From daw@cs.berkeley.edu Sat Nov 14 17:39:43 PST 1998
Article: 1213 of sci.crypt.research
From: daw@cs.berkeley.edu (David Wagner)
Newsgroups: sci.crypt.research
Subject: Re: Entropy vs Work (Mistake in Crypto FAQ?)
Date: 14 Nov 1998 14:05:04 GMT
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In article <72dcle$us7$1@joseph.cs.berkeley.edu>,
John Pliam wrote:
> I believe I have a very strong family of counterexamples to a
> statement in the "Cryptography FAQ".
>
> > We can measure how bad a key distribution is by calculating
> > its entropy. This number E is the number of ``real bits
> > of information'' of the key: a cryptanalyst will typically
> > happen across the key within 2^E guesses. E is defined as
> > the sum of -p_K log_2 p_K, where p_K is the probability
> > of key K.
>
> As a general rule, this is dangerously wrong.
Agreed. Good catch!
As a general rule, there are many measures of entropy (not just the
Shannon entropy defined above), which are useful in different contexts;
confusing them can be dangerous.
Here are several examples:
+ Shannon entropy: H(X) = - \sum_x Pr_X(x) \log_2 Pr_X(x)
Useful for analyzing one-time pads, secret sharing, compression,
asymptotics, etc.
+ Renyi entropy (of order 2): H_2(X) = - \log_2 \sum_x Pr_X(x)^2
Useful for analyzing the probability of collisions.
+ ``Guessing'' entropy: H_G(X) = \log_2 \sum_i i p_i
if the probabilities Pr_X(x) are arranged so that p_1 >= p_2 >= ...
Useful for analyzing the expected cost of keysearch, inverting hash
functions, etc.
I'm stealing liberally from Chapter 3 of [1] here.
The different measures of entropy don't necessarily agree, of course.
I think many people are often very sloppy about their use of the word
``entropy.'' Your paper seems to be a useful reminder of just how
misleading our intuition can be.
Perhaps an example would be useful. Let's take Renyi entropy, say.
Suppose we have a memoryless source which generates outputs according to
the distribution of the random variable X. Then H_2(X) is a good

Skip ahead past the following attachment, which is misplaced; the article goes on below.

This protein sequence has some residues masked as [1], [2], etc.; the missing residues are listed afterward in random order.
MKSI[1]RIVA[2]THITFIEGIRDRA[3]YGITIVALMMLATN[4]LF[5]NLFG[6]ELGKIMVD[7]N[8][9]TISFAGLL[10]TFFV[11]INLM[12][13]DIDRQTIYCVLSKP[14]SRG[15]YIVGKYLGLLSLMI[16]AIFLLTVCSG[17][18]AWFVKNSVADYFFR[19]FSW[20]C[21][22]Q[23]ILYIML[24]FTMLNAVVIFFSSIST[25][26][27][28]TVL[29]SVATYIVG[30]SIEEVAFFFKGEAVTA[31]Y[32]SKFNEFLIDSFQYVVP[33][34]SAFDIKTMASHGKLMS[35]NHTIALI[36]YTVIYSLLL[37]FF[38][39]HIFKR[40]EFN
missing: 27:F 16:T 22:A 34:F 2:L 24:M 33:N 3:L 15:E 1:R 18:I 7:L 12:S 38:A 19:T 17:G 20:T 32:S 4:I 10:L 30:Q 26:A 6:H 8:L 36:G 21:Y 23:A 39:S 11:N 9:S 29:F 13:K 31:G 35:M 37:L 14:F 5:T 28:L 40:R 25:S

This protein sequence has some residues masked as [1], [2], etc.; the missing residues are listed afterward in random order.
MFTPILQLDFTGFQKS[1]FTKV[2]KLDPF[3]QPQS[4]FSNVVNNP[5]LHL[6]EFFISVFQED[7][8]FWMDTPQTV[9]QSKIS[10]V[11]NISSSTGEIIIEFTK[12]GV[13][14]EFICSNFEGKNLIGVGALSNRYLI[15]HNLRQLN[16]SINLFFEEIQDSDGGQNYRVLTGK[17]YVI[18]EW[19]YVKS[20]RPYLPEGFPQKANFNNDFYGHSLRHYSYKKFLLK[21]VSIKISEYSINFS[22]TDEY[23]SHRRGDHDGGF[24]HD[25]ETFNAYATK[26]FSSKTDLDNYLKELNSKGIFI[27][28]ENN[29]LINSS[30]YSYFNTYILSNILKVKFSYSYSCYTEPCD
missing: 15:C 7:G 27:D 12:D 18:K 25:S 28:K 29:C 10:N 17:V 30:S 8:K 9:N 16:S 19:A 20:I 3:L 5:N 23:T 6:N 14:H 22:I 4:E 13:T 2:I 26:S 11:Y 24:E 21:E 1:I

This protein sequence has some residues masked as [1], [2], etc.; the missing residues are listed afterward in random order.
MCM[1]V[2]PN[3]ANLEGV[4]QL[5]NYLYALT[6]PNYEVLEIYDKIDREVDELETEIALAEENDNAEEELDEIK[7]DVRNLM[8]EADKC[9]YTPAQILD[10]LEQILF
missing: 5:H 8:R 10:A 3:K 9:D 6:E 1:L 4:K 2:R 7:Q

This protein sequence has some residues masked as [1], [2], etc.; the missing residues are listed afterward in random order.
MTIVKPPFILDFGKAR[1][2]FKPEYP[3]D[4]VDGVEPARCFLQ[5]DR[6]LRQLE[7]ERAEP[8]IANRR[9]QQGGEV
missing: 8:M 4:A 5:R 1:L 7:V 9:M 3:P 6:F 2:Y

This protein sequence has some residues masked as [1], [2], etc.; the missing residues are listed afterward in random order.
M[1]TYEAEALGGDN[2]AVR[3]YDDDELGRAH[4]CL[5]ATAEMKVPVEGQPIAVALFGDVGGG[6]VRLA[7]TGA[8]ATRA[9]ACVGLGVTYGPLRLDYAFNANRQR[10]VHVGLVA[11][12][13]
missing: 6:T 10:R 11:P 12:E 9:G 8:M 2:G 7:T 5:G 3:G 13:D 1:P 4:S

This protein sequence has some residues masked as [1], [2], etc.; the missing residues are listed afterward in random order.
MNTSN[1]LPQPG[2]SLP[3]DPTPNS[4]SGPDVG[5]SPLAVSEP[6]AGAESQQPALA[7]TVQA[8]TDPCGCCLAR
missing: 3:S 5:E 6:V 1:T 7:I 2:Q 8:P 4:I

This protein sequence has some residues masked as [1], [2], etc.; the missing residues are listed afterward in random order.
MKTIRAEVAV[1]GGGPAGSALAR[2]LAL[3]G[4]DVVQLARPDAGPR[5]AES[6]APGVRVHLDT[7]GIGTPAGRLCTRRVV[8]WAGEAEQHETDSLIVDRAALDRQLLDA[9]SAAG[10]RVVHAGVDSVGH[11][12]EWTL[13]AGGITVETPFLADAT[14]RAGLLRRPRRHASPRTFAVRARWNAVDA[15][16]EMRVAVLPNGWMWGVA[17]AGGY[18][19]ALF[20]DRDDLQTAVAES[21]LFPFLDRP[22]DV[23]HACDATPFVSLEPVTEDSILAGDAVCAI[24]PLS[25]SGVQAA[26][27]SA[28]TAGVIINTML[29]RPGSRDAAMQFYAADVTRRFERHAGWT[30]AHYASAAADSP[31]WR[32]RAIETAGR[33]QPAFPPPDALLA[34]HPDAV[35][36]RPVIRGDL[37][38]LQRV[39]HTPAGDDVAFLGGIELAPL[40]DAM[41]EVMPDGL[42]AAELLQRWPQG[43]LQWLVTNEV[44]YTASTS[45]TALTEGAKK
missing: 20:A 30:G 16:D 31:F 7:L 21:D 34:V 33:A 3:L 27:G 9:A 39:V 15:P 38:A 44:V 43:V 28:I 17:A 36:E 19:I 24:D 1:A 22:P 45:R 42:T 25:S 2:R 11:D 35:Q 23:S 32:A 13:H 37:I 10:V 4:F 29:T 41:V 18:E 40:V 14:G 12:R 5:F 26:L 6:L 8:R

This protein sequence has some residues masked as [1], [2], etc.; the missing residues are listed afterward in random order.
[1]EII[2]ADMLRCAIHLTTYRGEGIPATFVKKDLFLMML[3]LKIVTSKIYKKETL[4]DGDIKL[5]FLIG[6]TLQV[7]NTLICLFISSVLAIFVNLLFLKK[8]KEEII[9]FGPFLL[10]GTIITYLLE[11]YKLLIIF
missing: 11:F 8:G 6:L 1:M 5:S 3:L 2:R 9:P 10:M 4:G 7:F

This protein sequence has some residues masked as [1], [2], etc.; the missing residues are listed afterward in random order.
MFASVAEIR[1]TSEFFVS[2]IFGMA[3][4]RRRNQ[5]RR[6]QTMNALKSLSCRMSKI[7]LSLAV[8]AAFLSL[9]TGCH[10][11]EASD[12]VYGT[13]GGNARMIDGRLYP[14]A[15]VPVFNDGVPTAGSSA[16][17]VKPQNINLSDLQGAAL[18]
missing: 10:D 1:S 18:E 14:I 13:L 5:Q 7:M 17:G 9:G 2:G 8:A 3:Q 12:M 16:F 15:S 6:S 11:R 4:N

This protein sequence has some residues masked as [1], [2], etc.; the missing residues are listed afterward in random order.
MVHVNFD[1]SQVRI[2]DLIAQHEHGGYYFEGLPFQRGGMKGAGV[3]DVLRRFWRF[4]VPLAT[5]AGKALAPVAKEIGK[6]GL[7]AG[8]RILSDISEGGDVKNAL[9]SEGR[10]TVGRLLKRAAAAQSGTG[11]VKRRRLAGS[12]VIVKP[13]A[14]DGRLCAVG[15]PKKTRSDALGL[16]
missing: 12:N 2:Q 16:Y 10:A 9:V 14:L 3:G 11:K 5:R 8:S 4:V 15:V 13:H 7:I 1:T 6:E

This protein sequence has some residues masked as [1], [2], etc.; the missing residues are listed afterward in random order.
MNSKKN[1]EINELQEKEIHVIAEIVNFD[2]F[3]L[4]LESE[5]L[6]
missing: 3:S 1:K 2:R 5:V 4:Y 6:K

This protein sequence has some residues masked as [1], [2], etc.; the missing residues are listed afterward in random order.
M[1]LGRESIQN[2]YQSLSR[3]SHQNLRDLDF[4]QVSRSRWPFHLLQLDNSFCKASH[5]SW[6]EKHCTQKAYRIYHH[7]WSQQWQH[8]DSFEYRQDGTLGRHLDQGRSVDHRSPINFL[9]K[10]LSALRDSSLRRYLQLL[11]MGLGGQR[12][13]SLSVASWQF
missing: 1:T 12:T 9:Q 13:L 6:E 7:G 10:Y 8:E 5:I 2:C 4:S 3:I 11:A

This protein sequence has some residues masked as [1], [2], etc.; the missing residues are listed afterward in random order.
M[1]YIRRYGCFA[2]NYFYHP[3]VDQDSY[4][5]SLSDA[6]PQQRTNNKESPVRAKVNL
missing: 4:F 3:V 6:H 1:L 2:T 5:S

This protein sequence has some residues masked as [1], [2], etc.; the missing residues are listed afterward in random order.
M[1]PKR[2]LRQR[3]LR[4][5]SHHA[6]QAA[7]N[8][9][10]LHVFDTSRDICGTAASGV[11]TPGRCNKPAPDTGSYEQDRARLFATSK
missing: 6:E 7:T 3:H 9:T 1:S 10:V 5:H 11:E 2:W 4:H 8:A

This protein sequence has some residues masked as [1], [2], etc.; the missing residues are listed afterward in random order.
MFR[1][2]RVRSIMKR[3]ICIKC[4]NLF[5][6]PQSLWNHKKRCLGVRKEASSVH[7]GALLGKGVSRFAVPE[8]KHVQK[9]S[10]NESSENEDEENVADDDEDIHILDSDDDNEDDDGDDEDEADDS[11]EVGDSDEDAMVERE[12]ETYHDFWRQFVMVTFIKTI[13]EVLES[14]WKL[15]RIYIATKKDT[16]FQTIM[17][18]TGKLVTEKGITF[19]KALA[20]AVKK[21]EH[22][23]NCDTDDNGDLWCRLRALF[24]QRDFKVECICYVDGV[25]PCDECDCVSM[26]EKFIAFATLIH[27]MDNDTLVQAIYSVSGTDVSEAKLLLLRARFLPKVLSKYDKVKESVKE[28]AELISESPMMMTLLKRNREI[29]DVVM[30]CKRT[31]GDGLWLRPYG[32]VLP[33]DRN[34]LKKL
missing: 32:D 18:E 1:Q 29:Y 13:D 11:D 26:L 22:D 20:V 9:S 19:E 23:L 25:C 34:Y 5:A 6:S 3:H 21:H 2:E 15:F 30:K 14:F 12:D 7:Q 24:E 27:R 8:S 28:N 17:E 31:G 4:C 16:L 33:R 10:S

measure of the collision properties of the source. The probability that
any two fixed outputs collide is 2^{-H_2(X)}; also, after n outputs, the
expected number of collisions is n(n-1)/2 * 2^{-H_2(X)}. See [1] for
other results.
As an application of Renyi entropy, suppose we encrypt plaintext under
ECB mode, and the random variable X represents the distribution of
blocks of plaintext. Then after n outputs the expected number of
collisions in ciphertext blocks which leak information on the plaintext
is n(n-1)/2 * 2^{-H_2(X)}. So when we are interested in collision
properties, it seems that the Renyi entropy roughly matches our
intuition.
As an example application of ``guessing'' entropy, imagine analyzing the
Unix password hashing scheme, where we are given the hash of the user's
password. If we let the r.v. X represent the distribution of users'
passwords, then the expected amount of work needed (in an optimal
dictionary search attack) to recover a single target's password is
2^{H_G(X)}.
You give a generalization, wf_p(X), which measures the expected work
required to gain a probability p of success. This seems useful in the
case that we have many cryptanalytic targets. Suppose we have a
password file containing n hashes; if we do wf_{c/n}(X) work, the
expected number of passwords broken is c (assuming independence of
password choices).
Note that [1] cites a paper by Massey [2] that apparently proves the
bound 2^{H_G(X)} >= 2^{H(X)-2} + 1. [1] also cites a paper by McEliece
and Yu [3] that apparently proves a weak bound in the other direction,
H(X) >= (2^{H_G(X)} - 1) 2 \log_2 |X| / (|X| - 1), where |X| represents
the number of different possible values X can take on. See [1] for more
results in this vein.
Note that for the uniform distribution, the measures of entropy roughly
agree [H(X) = H_2(X) = \log_2 |X|, H_G(X) = (\log_2 (|X|+1)) - 1].
Interestlying, [1] mentions that when X is nearly uniform in the sense
that H(X) = \log_2 |X| - c for small c, then the other measures of
entropy roughly agree too. Therefore, to prove security, it is
apparently enough to show that H(X) is close to \log_2 |X|.
[1] Christian Cachin, Entropy Measures and Unconditional Security in
Cryptography, PhD thesis, ETH Zurich, May 1997.
ftp://ftp.inf.ethz.ch/pub/publications/dissertations/th12187.ps.gz
[2] James Massey, ``Guessing and entropy,'' Proc. 1994 IEEE Int'l Symp.
on Information Theory, 1994, p. 204.
[3] Robert McEliece and Zhong Yu, ``An inequality on entropy,'' Proc.
1995 IEEE Int'l Symp. on Information Theory, 1995, p. 329.